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Conspiracies and secret price discounts in the marketplace: Evidence from field experiments

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  • John List
  • Michael Price

Abstract

We explore collusion by using the tools of experimental economics in a naturally occurring marketplace. We report that competitive price theory adequately organizes data in multilateral decentralized bargaining markets without conspiratorial opportunities. When conspiratorial opportunities are allowed and contract prices are perfectly observed, prices (quantities) are considerably above (below) competitive levels. When sellers receive imperfect price signals, outcomes are intermediate to those of competitive markets and collusive markets with full information. Finally, experienced buyers serve as a catalyst to thwart attempts by sellers to engage in anticompetitive pricing: in periods where experienced agents transact in the market, average transaction prices are below those realized in periods where only inexperienced agents execute trades.

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File URL: http://karlan.yale.edu/fieldexperiments/papers/00115.pdf
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Bibliographic Info

Paper provided by The Field Experiments Website in its series Framed Field Experiments with number 00115.

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Date of creation: 2005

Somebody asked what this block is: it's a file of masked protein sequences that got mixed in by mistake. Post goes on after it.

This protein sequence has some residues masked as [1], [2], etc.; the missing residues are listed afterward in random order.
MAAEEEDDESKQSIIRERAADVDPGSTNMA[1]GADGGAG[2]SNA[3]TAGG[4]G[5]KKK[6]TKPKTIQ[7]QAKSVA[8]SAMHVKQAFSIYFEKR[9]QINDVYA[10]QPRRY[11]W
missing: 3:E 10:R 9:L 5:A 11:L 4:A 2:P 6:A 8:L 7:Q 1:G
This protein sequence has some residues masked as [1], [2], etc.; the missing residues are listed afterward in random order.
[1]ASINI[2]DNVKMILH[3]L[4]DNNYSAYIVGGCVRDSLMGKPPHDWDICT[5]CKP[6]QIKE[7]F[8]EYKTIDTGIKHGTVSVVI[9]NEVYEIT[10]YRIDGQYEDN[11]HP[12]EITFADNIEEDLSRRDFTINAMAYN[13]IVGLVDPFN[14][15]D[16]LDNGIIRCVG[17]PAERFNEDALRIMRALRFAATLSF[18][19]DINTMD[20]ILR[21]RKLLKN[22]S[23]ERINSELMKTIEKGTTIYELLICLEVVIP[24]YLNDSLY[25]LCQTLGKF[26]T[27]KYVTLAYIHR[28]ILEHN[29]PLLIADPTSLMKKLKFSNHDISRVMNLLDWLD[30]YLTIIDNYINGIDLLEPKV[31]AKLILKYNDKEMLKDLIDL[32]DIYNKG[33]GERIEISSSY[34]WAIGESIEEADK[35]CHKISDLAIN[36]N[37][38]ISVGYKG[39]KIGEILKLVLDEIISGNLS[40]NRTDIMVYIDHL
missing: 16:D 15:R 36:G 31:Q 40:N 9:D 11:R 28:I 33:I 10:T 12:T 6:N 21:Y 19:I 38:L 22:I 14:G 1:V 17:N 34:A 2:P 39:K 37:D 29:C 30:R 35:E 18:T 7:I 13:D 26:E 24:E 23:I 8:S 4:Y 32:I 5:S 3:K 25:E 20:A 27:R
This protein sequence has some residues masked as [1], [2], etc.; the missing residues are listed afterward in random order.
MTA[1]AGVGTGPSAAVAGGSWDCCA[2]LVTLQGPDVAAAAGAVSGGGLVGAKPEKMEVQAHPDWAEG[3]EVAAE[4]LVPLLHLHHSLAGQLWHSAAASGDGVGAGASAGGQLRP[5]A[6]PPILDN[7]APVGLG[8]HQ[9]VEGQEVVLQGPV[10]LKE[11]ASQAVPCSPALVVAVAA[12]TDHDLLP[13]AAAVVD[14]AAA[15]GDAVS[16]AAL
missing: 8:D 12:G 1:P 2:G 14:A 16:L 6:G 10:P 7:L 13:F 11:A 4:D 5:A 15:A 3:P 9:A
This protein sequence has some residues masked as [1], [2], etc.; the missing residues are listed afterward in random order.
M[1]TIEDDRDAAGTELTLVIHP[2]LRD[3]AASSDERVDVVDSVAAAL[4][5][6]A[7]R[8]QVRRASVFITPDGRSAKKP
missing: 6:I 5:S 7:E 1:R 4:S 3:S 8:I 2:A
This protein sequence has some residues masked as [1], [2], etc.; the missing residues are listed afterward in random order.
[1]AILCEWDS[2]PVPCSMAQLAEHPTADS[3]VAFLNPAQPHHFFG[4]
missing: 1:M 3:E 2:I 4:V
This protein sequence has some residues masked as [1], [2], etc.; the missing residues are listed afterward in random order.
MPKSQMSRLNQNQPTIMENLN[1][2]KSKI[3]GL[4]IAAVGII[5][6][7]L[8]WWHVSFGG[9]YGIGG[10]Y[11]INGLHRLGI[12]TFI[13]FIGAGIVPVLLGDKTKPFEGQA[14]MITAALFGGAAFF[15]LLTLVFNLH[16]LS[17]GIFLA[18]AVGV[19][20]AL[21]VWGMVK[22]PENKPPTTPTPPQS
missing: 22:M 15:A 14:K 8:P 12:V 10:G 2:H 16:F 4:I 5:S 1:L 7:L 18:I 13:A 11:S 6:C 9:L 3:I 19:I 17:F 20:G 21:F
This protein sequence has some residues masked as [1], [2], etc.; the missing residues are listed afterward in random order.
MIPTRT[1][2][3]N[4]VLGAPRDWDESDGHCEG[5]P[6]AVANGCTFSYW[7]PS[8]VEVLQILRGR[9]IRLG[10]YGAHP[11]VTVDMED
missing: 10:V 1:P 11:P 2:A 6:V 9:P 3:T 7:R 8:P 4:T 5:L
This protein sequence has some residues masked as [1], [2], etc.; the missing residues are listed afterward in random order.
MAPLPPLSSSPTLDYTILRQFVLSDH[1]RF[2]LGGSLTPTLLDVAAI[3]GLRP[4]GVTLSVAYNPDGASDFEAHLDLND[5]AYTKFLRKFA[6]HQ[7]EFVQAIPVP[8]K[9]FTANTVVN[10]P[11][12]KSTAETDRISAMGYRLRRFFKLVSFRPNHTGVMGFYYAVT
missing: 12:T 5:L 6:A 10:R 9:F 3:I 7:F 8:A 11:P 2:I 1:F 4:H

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Handle: RePEc:feb:framed:00115

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Web page: http://www.fieldexperiments.com

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Cited by:
  1. Al-Ubaydli, Omar & Boettke, Peter, 2010. "Markets as economizers of information: Field experimental examination of the “Hayek Hypothesis”," MPRA Paper 27660, University Library of Munich, Germany.
  2. Steven D. Levitt & John A. List, 2008. "Field Experiments in Economics: The Past, The Present, and The Future," NBER Working Papers 14356, National Bureau of Economic Research, Inc.
  3. John List, 2013. "Using field experiments to change the template of how we teach economics," Artefactual Field Experiments 00389, The Field Experiments Website.
  4. Jeffery Flory & Uri Gneezy & Kenneth Leonard & John List, 2012. "Sex, competitiveness, and investment in offspring: On the origin of preferences," Artefactual Field Experiments 00072, The Field Experiments Website.
  5. Jonathan E. Alevy & Michael K. Price, 2012. "Advice and Fictive Learning: The Pricing of Assets in the Laboratory," Working Papers 2012-07, University of Alaska Anchorage, Department of Economics.

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